A postseason with 35 bowl games "provides little direct financial reward for success," and for smaller schools it is "often punitive," according to David Briggs of the TOLEDO BLADE. Even Ohio State is among the schools that are "struggling to unload their massive allotments to far-flung destinations." OSU will often "battle cool sales" -- even for BCS games "short of the Rose Bowl or the national championship." The Big Ten’s "second tier of bowls often face the same issues." Michigan has only sold "about 5,600 of its 11,000 available tickets" to the Buffalo Wild Wings Bowl. Meanwhile, a "rare success story" could be Bowling Green, which plays Pitt today in the Little Caesars Pizza Bowl. BGSU will "receive only $100,000 from the MAC, but that’s because expenses of a three-night stay just up the road are minimal while it gets to keep the revenue from ticket sales." MAC Commissioner Jon Steinbrecher said, “We’re different than a lot of other conferences in that we don’t charge schools and tell them they’re responsible for selling ‘X’ number of tickets, and if you don’t, you have to pay for them. We negotiate with the bowls so that schools can monetize them.” Toledo AD Mike O’Brien said that his department has "helped offset recent bowl losses with unexpected revenues," including $130,000 from former coach Tim Beckman’s buyout and more than $360,000 from Northern Illinois’ Orange Bowl appearance last year. Steinbrecher: "Unless we're in a BCS bowl, there's probably not more money coming in for bowls than we're spending." Briggs noted even if it "sometimes leaves them in the red, most schools find a bowl system held together by sponsorships, ticket guarantees, and ESPN -- which will televise 33 of the 35 games -- worth it." BGSU Assistant AD/Communications Jason Knavel said, "That three-hour commercial on ESPN and the institutional spots you get on there, I don't know how you value that. It's huge" (TOLEDO BLADE, 12/22).
DEFENDING THE ALAMO: The Valero Alamo Bowl on Monday announced that the game had sold out for the third straight year. It also marks the sixth sellout in the last eight years. Both Oregon and Texas sold their entire allotments and Valero purchased the remaining 220 seats for a San Antonio food bank fundraiser (Alamo Bowl). In San Antonio, Tim Griffin noted bowl officials "aren't surprised" at the sellout despite "less time to sell tickets this year." It marks the "third-fastest sellout in the bowl's 21-season history," trailing only the '99 Texas A&M-Penn State game and the Texas-Iowa game in '06. This year's ticket sales also "picked up some extra sizzle after UT coach Mack Brown announced his resignation." Extra fans could be "accommodated with the addition of a couple of extra rows of seats in suites in the south end zone and squeezing a few extra standees into the building in various locations." Alamo Bowl Exec Dir Derrick Fox said, "We'll see what we need to do after we get some additional requests from a couple of our sources. We'll just see what would be allowable.” Griffin noted the bowl is "among a handful that have announced a sellout," including the BCS National Championship Game, the AT&T Cotton Bowl and the Chick-fil-A Bowl (SAN ANTONIO EXPRESS-NEWS, 12/24). Duke Assistant AD/External Affairs Art Chase said that the school has "only upper-level seats remaining for its required 18,500-ticket allotment to sell" for the Chick-fil-A Bowl (Greensboro NEWS & RECORD, 12/24).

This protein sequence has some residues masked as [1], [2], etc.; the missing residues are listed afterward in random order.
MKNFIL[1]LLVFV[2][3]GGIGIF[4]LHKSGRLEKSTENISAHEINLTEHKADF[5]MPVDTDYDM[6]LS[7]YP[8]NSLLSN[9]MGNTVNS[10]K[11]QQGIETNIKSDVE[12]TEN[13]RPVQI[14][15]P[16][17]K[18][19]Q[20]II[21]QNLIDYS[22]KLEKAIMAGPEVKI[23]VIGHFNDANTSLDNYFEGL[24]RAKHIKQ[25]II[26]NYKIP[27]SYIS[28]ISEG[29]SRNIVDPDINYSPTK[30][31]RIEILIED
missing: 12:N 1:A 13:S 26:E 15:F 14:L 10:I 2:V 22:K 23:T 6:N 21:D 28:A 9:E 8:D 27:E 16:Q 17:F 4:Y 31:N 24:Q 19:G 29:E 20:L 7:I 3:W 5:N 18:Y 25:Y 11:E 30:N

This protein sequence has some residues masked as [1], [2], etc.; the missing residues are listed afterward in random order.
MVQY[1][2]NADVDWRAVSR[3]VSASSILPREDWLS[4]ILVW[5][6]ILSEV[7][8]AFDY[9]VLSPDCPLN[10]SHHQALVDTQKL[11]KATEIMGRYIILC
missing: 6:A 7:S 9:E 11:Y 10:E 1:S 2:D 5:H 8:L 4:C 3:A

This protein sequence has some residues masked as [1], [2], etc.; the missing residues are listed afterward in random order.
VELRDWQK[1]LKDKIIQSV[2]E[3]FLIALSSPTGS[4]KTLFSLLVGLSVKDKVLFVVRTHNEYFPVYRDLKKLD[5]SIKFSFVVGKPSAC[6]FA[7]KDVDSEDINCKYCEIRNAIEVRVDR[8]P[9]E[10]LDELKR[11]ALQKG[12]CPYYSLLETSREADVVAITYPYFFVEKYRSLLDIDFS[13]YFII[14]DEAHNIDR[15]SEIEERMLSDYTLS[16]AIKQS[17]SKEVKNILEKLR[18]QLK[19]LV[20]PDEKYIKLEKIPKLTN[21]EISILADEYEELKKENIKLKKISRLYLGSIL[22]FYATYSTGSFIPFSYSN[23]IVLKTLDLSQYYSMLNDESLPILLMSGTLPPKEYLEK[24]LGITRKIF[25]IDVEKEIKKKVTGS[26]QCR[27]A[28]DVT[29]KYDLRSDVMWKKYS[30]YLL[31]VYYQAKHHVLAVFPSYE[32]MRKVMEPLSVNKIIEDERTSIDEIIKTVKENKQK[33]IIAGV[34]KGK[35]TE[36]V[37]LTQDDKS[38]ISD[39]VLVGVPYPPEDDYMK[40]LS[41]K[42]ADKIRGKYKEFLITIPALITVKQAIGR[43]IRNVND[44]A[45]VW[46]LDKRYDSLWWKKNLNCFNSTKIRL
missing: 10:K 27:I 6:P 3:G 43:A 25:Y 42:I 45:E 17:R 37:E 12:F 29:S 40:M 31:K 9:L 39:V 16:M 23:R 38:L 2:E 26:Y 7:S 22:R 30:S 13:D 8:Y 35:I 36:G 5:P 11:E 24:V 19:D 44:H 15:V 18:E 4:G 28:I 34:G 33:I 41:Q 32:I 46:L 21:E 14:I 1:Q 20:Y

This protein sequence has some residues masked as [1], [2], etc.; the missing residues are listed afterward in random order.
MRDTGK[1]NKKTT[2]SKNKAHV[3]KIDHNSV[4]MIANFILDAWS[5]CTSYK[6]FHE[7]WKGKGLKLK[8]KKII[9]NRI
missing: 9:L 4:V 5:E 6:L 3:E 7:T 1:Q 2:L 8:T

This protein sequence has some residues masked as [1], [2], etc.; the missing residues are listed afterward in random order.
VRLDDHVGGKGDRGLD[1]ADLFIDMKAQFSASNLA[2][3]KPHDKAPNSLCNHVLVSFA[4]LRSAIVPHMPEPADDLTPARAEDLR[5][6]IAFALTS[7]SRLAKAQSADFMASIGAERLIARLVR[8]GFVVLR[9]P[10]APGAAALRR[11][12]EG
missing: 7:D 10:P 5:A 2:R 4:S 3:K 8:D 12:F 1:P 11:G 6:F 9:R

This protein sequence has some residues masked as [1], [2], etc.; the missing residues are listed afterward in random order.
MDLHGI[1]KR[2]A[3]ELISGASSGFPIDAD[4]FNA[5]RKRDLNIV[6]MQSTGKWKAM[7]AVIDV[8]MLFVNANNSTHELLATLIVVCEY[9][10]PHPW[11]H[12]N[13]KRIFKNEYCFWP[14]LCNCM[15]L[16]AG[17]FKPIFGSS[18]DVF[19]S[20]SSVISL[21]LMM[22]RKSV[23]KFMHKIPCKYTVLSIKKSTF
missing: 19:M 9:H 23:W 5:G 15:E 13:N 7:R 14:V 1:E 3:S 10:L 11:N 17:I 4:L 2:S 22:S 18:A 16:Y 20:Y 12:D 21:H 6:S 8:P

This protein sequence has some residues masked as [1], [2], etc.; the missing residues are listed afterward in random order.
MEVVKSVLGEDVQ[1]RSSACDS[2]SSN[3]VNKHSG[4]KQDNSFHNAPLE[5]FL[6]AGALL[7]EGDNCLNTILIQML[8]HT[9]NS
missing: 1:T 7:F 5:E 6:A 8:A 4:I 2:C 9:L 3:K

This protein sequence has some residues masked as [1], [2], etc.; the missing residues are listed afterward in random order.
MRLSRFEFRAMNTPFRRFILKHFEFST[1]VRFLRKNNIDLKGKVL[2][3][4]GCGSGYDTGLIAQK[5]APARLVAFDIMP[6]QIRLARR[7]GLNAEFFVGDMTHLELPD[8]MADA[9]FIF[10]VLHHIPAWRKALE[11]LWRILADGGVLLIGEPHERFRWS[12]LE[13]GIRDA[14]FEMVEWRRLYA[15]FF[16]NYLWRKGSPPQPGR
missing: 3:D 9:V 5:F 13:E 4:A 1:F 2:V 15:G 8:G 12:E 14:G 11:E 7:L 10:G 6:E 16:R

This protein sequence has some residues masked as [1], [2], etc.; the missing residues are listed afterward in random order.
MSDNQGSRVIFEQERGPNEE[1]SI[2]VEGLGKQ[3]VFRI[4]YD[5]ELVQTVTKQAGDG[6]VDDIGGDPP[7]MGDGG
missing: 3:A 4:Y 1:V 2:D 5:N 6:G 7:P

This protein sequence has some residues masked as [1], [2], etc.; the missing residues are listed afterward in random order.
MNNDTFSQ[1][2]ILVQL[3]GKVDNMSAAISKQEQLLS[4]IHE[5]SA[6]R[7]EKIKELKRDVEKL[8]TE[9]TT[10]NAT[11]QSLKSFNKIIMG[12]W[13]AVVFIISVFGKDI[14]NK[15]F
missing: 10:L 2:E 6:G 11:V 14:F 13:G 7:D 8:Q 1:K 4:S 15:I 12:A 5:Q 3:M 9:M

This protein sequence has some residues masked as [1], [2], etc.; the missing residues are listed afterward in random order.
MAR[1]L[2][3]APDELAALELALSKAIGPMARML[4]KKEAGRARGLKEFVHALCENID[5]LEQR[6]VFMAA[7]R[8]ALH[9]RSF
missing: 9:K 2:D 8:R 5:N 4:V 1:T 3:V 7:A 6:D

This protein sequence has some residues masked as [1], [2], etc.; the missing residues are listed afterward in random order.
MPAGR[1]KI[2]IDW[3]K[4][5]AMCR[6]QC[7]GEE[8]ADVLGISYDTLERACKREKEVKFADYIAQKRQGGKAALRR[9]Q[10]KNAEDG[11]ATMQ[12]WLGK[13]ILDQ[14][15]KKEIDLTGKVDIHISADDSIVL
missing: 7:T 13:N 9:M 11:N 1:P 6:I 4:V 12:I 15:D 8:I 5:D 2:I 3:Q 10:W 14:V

SUGAR & SPICE: An Alabama spokesperson said that the school "sold all 17,500 of the tickets allotted" for the team's matchup against Oklahoma in the Allstate Sugar Bowl after "receiving more than 7,000 orders." In Birmingham, Michael Casagrande noted the Sugar Bowl is "coming off a record-low attendance of 54,178" for last year's Louisville-Florida matchup (AL.com, 12/20).
ALL ABOUT THE U: In West Palm Beach, Matt Porter noted the Miami-Louisville Russell Athletic Bowl "promises to be an exciting" matchup, and those "profiting from the game are undoubtedly pleased." This year's game is a "much hotter ticket" than last year's Virginia Tech-Rutgers matchup. PrimeSport, the official ticket and hospitality provider for the bowl, said that its "special-package sales" are up 416% over '12. UL Assistant SID Rocco Gasparo said that "slightly more than 11,000 of the school’s 12,500-ticket allotment had been sold." Meanwhile, UM Senior Associate AD/Communications Chris Freet "couldn’t share specifics, but said UM still had 'a large block of tickets' left from its 13,500" (PALM BEACH POST, 12/24).
TOUGH SELLS: Georgia AD Greg McGarity last week said response from the school's fan base for the TaxSlayer Gator Bowl against Nebraska has been "lukewarm." McGarity said, “Usually what happens in situations like this as we saw with really every other bowl we’ve been to, even in Memphis (for the Liberty Bowl), we didn’t move a lot of tickets through our office but the secondary market a lot of times has better seats than we do." In Georgia, Marc Weiszer noted McGarity "thinks Georgia will end up selling about 7,500 of its 15,000 ticket allotment." McGarity: "It hurts us on the back end" (ONLINEATHENS.com, 12/20). In Greensboro, Mark Thompson noted North Carolina for the Belk Bowl against Cincinnati has "sold 7,000 of its 12,500-ticket allotment" as of Friday (Greensboro NEWS & RECORD, 12/24).